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RESEARCH AND DEVELOPMENT

34 CANCER CONTROL 2021

Women's cancers: do variations

in patterns of care explain the

worldwide inequalities in survival and

avoidable premature deaths? The

VENUSCANCER project

Dr Claudia Allemani, Professor of Global Public Health, Cancer Survival Group

London School of Hygiene and Tropical Medicine, UK

Opening the World Cancer Congress in Paris (2016),

the French President, François Hollande, insisted

that women should be at the heart of cancer control,

"because they are victims of inequality in access to prevention,

treatment and screening in every country in the world".

Cancers of the breast, ovary and cervix are a major public

health problem worldwide. Every year, approximately 2.5

million women are diagnosed with one of these cancers, and

they account for over 900,000 deaths (1). Many of these deaths

are avoidable, even in low- and middle-income countries

(LMICs), where cancers in women represent a major economic

burden, both to families that lose a mother, but also to the

national economy (2).

Reducing the numbers of cancer deaths in women will

require improvements in prevention, but also more effective

health systems, to improve the survival of women who do

develop one of these cancers (3). Yet access to safe surgery

varies widely between the richest and poorest countries (4),

and in more than 30 of the poorest countries, radiotherapy

services are not available at all (5,6).

Differences in survival from these three cancers between

high- and low-income countries are striking (7). Inequalities

in survival also exist between high-income countries (8), and

even between regions within those countries. The problem has

been succinctly summarised: "political toleration of unfairness

in access to affordable cancer treatment is unacceptable" (9).

In 2015, the CONCORD programme established worldwide

surveillance of trends in 5-year survival over the 15-year period 1995-2009 (10). It documented for the first time the

very wide global differences in survival trends for most of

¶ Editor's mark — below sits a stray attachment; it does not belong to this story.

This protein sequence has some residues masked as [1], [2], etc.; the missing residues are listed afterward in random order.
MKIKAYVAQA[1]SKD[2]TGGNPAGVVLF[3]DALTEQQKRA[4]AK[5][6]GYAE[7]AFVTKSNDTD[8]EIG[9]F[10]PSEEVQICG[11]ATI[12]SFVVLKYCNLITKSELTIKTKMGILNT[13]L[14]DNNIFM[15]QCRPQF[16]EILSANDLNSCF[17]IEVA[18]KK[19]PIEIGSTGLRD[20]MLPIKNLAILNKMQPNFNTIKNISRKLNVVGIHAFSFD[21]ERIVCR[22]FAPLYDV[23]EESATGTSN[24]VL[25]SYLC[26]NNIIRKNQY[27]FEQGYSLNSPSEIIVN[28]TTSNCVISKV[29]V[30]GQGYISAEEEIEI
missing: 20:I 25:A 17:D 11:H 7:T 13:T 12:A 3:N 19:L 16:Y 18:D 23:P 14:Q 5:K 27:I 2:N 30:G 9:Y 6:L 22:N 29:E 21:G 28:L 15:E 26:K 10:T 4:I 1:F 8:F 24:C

the common cancers, including breast, cervical and ovarian

cancers. In 2018, the third cycle of the CONCORD programme

updated worldwide trends in survival for patients diagnosed

up to 2014. In 2010-2014, age-standardized 5-year net

survival for breast cancer varied from 66% in India to 91% in

the United States; from 52% in Ecuador to 77% in Korea for

cervical cancer, and from 16% in India to 57% in Costa Rica for

ovarian cancer (Figure 1) (7).

VENUSCANCER

VENUSCANCER, embedded in the CONCORD programme,

aims to examine in much greater depth why these enormous

differences in survival up to five years after diagnosis still

persist for women diagnosed in the most recent years for

which data are available in cancer registries. Results from

this project will enable us to see how much of the differences

in survival between high- and low-income countries can be

explained, whether by the biological characteristics of the

cancers, or by the health care women receive, or by broader

aspects of society, such as women's socio-economic status or

level of education. This is the first aim of VENUSCANCER.

The second aim is to examine trends in avoidable premature

deaths, in relation with each country's gross domestic product

and total national expenditure on health. In this context,

avoidable premature deaths are defined as deaths that occur

within five years of a cancer diagnosis in a given country that

VENUSCANCER is a European Research Council (ERC)-funded worldwide study designed to

explain the global inequalities in survival from breast, cervical and ovarian cancers, the three

most common cancers in women. The goal is to provide levers for health policy to reduce or

eliminate avoidable differences in survival from these cancers.

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